WASHINGTON, D.C. – House Ways and Means Human Resources Subcommittee Chairman Adrian Smith (R-NE) today delivered the following opening statement at a Subcommittee hearing entitled “Opportunities for Youth and Young Adults to Break the Cycle of Poverty.”
Remarks as prepared for delivery:
“Good morning and welcome to today’s hearing on opportunities for youth and young adults to break the cycle of poverty.
“There is an alarming trend happening in this country—the fact that one in seven 16-24 year olds in the United States are neither in school nor working. This totals more than 5.5 million youth nationwide.
“Most concerning is that these young people are not entering the workforce when the national unemployment rate is now 4.4 percent and the economy is making progress, putting themselves at a disadvantage from the get-go. We know that workers who do not graduate from high school face higher rates of unemployment, regardless of economic conditions, dwindling job prospects, and lower lifetime earnings. This is then compounded by the fact that unemployment disproportionally affects minorities, which account for some our country’s fastest growing populations.
“Without gainful employment and the ability to build a career, the consequences are dire for these young people and their families. Many will have significant difficulties gaining the skills and knowledge to attain self-sufficiency, putting them and their children at-risk of falling into a life of poverty and the need for long-term government support.
“The risks of not addressing this trend are also critical for American business, which have millions of job openings but are unable to find skilled and talented employees to hire. Our economy cannot grow if it cannot rely on the American worker to produce.
“While this Subcommittee works day in and day out to help people move from welfare to work, we often focus on the adults already within the system through the Temporary Assistance for Needy Families program or Unemployment Insurance. But what if we focused on what works in helping young people before they ever have to step foot into an unemployment or welfare office?
“While there are dozens of major federal programs dedicated to helping these youth – from job training and education to social services and juvenile justice – we have not seen major improvements in desired outcomes, such as program completion, improved wages, or increased self-sufficiency. Sometimes it is because the government proposed solution does not address the strengths of the participants. For youth who may have struggled in high school, dropping them on the doorstep of a four year university may not be the best solution.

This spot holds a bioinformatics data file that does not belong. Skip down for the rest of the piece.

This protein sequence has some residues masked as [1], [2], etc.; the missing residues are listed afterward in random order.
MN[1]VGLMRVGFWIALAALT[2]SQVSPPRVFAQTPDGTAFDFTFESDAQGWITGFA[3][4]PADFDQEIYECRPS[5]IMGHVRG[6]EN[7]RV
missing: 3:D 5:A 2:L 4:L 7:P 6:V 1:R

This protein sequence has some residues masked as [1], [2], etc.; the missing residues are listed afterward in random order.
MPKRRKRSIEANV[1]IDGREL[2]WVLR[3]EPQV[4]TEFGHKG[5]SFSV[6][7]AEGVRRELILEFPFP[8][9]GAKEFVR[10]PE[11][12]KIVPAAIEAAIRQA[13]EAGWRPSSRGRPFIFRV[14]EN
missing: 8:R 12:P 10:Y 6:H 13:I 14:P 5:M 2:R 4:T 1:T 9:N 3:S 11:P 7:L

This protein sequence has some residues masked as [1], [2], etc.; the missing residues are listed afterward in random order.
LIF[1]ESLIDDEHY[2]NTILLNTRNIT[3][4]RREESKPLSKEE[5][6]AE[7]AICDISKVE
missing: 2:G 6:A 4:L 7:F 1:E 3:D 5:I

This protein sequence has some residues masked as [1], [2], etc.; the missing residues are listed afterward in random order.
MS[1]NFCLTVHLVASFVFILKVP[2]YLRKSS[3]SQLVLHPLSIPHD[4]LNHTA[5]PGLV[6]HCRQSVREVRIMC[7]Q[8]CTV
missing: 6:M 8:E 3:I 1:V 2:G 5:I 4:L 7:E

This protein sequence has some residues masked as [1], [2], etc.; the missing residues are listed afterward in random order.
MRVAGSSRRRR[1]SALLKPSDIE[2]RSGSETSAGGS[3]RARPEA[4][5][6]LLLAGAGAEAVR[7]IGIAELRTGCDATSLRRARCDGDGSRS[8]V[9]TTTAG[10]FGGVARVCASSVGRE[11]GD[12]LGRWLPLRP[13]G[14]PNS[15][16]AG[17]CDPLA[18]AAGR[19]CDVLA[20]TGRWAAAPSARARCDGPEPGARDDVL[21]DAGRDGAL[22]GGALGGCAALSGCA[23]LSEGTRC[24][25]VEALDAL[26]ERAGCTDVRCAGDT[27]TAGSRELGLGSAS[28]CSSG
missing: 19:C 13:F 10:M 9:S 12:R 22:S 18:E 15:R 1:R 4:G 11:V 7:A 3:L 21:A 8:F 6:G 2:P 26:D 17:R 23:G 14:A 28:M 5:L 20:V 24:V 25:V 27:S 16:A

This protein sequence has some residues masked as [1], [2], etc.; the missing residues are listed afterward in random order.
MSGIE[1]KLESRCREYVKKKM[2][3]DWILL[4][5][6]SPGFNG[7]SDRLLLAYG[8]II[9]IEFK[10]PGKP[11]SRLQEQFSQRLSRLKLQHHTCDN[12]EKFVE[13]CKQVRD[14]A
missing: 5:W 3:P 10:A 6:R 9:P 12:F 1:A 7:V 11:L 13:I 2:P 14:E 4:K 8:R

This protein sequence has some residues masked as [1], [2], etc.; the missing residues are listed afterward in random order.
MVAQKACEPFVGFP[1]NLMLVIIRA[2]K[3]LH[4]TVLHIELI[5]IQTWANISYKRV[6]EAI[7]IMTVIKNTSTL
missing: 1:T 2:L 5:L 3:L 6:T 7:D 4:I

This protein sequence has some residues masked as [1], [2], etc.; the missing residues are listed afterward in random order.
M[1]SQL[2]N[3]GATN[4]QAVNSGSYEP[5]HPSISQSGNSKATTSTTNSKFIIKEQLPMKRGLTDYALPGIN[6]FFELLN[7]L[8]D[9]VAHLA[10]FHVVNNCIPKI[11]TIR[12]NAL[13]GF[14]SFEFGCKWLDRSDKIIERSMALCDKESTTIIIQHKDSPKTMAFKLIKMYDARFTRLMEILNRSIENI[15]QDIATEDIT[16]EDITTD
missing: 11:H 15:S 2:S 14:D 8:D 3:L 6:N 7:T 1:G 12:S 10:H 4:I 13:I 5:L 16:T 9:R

“The Government Accountability Office has written multiple reports on these programs, identifying duplication, poor employment outcomes and educational attainment, and lack of coordination for youth seeking these services. In fact, just today, the GAO is releasing yet another report detailing incredibly low participation in the numerous work incentive programs offered to young adults transitioning off of the Supplemental Security Income, or SSI, program. Less than one and a half percent of SSI youth participate in the largest of SSA’s work incentive programs, the Student Earned Income Exclusion, which permits children receiving SSI to attempt work without being concerned about their eligibility status or benefit amount. And few if any youth on SSI receive vocational training and education services offered by the Department of Education, despite recent changes to the law requiring them to focus on this population in particular.
“So that’s why we are here today, to discuss innovative programs and partnerships that ARE addressing this trend and providing young people transitioning into adulthood with the necessary skills and support to find work and climb the economic ladder.
“One such example is The HUB located in Lincoln, Nebraska, which provides a central access point for young adults. The HUB assists 16 to 24 year olds often without a high school diploma transitioning into adulthood who are disconnected from their family and their community. It provides a 16-week hands-on program known as Project HIRE that addresses potential barriers to employment and gives youth the problem solving skills needed to address situations as they arise. It then helps these young people attain employment and provides support along the way to ensure success.
“We know that the best way to reduce poverty is through work and work related experiences, such as on-the-job training and employer-sponsored internships and apprenticeships. These experiences not only provide occupational skills training for jobs that exist, but they also help in growing an individual’s network, improve soft skills, and build resumes.
“So instead of counting 5.5 million young people out, the focus needs to be on these innovative approaches that help these ‘opportunity youth’ find private sector employment and career development.
“Today, I am excited to learn from our witnesses about their evidence-based practices that focus on results, highlight how the private sector can help in leading these efforts, and provide a roadmap to improving young people’s outlook for the future.”